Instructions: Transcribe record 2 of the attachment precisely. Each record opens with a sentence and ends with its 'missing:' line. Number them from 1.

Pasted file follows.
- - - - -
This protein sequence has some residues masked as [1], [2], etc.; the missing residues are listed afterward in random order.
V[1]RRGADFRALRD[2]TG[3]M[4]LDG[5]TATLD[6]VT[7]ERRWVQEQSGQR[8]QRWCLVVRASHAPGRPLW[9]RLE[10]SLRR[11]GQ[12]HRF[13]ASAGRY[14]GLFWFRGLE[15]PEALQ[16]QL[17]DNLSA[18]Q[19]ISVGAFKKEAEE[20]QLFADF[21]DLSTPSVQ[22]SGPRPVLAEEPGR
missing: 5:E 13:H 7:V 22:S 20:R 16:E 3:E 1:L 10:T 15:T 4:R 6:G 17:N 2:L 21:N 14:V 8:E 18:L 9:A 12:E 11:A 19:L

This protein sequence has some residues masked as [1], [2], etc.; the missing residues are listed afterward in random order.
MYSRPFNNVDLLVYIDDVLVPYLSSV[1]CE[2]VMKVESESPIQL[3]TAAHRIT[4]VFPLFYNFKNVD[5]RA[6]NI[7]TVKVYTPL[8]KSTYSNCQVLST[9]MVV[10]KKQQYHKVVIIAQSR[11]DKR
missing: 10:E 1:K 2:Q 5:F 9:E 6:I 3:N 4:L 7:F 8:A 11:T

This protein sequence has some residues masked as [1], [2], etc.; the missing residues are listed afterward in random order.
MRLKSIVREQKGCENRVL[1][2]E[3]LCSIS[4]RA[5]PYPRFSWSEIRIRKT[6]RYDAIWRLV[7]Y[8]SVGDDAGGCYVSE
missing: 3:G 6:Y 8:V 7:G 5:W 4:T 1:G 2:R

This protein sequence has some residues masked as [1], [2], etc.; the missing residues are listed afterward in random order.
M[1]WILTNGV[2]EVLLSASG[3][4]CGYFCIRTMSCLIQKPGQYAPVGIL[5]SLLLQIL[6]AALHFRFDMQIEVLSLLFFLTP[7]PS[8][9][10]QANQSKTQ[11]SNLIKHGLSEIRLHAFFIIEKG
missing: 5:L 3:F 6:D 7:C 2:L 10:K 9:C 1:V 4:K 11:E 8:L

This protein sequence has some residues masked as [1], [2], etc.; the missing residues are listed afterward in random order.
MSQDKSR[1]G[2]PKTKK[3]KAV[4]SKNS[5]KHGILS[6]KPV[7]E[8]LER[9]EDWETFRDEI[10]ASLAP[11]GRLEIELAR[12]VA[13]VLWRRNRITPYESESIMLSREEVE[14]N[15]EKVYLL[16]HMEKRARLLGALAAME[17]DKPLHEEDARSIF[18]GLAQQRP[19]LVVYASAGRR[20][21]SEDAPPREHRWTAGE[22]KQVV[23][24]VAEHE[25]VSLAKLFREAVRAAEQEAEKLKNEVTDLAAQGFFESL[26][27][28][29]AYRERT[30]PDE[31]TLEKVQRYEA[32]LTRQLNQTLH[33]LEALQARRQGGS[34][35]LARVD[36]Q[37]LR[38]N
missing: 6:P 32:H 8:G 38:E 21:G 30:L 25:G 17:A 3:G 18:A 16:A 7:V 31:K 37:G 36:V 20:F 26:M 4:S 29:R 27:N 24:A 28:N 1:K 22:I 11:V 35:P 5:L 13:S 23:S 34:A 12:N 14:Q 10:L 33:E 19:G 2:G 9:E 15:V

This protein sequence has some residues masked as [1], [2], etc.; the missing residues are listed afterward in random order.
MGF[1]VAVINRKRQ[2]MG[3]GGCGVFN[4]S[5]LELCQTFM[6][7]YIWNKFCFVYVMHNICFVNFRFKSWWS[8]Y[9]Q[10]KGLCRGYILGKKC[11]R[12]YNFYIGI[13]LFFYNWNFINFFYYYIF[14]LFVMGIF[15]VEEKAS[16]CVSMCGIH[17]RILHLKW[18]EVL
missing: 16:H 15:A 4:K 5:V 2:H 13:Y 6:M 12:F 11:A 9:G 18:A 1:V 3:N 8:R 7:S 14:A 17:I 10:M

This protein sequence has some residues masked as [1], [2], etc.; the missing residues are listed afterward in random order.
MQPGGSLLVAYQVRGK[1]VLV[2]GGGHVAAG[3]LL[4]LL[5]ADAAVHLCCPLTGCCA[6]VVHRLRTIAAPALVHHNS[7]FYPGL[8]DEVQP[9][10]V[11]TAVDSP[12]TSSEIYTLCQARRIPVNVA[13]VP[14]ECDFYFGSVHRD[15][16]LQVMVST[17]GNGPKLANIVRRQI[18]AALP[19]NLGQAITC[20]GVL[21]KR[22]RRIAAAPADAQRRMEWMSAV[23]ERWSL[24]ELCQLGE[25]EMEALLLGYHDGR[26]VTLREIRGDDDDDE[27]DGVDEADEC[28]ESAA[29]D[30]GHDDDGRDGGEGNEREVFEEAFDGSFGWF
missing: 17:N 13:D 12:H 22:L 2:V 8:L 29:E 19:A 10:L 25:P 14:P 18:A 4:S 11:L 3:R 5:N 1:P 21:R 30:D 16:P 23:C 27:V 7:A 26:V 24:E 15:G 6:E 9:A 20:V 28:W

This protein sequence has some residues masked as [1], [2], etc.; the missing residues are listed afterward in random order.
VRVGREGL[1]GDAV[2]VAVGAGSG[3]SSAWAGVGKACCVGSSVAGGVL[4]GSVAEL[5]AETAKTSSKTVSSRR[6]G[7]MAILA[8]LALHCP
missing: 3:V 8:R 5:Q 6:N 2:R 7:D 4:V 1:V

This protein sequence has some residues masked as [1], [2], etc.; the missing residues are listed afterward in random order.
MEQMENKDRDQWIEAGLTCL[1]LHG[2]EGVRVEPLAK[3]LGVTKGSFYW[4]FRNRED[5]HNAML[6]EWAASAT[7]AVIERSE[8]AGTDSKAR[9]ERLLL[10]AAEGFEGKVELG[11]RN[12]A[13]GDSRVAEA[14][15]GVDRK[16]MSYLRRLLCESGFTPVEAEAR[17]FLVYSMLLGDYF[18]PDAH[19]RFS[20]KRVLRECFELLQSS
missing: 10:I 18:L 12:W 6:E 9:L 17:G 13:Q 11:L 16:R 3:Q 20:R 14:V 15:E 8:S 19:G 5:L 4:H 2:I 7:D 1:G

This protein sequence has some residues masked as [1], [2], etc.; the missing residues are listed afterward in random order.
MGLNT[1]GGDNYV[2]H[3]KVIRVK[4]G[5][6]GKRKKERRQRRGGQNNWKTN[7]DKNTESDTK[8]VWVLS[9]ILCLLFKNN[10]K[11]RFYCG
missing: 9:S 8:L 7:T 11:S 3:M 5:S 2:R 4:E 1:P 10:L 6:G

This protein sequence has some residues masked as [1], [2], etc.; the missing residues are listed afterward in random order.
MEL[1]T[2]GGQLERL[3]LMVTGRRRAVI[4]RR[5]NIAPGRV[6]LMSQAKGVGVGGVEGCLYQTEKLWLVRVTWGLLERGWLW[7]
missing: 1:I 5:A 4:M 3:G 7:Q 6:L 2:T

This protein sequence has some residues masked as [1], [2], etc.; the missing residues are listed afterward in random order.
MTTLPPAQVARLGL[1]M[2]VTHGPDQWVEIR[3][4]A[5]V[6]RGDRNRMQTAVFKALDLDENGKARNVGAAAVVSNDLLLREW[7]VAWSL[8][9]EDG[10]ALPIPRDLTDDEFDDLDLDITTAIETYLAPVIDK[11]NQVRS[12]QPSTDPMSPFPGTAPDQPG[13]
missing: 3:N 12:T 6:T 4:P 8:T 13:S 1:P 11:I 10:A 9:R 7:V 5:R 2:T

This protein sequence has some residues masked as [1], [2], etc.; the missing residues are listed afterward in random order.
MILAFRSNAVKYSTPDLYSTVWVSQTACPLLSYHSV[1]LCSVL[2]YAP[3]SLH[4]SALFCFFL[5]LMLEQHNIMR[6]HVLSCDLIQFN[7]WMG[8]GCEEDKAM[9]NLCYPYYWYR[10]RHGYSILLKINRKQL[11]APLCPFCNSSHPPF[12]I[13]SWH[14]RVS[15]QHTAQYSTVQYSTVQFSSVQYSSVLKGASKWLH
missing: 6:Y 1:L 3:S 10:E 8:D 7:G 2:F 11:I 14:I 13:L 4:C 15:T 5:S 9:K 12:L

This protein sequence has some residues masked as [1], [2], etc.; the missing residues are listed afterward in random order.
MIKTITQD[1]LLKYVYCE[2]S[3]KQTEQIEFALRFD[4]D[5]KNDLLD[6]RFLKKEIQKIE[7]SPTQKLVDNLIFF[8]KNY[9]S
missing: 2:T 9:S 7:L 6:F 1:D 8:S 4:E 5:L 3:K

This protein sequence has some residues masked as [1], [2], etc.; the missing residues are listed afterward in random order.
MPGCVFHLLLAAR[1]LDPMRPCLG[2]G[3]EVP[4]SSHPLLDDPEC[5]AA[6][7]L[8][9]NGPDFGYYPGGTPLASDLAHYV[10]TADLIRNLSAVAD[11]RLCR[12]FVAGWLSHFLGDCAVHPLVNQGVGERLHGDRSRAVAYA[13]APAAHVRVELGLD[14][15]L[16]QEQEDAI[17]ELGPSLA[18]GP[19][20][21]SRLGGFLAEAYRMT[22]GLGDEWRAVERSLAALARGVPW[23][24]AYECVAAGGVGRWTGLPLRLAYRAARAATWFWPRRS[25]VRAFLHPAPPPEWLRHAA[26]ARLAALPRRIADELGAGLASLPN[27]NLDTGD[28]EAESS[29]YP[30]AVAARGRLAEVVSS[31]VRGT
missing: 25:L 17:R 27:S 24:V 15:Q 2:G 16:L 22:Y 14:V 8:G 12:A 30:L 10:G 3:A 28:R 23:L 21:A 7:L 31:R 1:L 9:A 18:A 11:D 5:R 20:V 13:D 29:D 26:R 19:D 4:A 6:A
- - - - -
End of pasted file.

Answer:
This protein sequence has some residues masked as [1], [2], etc.; the missing residues are listed afterward in random order.
MYSRPFNNVDLLVYIDDVLVPYLSSV[1]CE[2]VMKVESESPIQL[3]TAAHRIT[4]VFPLFYNFKNVD[5]RA[6]NI[7]TVKVYTPL[8]KSTYSNCQVLST[9]MVV[10]KKQQYHKVVIIAQSR[11]DKR
missing: 10:E 1:K 2:Q 5:F 9:E 6:I 3:N 4:L 7:F 8:A 11:T